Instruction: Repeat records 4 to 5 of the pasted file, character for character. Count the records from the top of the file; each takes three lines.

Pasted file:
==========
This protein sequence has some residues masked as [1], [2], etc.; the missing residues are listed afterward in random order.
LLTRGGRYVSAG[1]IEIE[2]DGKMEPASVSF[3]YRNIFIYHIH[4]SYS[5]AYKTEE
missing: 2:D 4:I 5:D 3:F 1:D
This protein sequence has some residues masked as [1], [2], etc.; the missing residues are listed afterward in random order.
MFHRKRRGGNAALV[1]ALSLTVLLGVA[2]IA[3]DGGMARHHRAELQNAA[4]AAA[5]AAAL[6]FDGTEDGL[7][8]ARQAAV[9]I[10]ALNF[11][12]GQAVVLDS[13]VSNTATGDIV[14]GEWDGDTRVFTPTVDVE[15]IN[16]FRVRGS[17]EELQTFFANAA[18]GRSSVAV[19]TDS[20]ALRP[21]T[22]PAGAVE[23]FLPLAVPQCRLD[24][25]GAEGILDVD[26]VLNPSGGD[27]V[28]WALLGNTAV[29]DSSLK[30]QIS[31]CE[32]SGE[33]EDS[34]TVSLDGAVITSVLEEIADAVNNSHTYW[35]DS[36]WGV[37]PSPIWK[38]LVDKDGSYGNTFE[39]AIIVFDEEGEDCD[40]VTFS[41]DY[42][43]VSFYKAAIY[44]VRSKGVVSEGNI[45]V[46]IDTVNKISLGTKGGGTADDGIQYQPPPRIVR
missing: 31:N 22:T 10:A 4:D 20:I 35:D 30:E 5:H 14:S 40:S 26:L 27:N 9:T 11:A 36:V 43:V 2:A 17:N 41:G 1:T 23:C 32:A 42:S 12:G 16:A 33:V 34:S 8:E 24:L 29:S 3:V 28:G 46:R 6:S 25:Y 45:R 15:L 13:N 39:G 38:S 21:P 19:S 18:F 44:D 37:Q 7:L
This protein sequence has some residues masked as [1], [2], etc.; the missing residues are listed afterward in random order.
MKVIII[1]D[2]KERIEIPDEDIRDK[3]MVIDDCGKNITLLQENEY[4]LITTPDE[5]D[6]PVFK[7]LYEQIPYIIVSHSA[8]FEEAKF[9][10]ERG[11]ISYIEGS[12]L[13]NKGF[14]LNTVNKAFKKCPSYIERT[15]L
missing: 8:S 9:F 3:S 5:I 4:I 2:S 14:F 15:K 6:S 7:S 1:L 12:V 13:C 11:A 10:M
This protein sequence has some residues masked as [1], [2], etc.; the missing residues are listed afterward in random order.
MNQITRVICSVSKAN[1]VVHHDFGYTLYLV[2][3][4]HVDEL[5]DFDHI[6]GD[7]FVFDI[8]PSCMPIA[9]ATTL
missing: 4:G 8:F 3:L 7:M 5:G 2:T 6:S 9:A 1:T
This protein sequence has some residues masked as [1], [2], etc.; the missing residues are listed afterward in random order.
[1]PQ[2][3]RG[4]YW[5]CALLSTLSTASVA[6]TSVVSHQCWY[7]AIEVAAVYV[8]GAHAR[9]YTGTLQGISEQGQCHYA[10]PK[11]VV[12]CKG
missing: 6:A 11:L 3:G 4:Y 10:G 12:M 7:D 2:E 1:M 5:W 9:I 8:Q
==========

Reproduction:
This protein sequence has some residues masked as [1], [2], etc.; the missing residues are listed afterward in random order.
MNQITRVICSVSKAN[1]VVHHDFGYTLYLV[2][3][4]HVDEL[5]DFDHI[6]GD[7]FVFDI[8]PSCMPIA[9]ATTL
missing: 4:G 8:F 3:L 7:M 5:G 2:T 6:S 9:A 1:T
This protein sequence has some residues masked as [1], [2], etc.; the missing residues are listed afterward in random order.
[1]PQ[2][3]RG[4]YW[5]CALLSTLSTASVA[6]TSVVSHQCWY[7]AIEVAAVYV[8]GAHAR[9]YTGTLQGISEQGQCHYA[10]PK[11]VV[12]CKG
missing: 6:A 11:L 3:G 4:Y 10:G 12:M 7:D 2:E 1:M 5:W 9:I 8:Q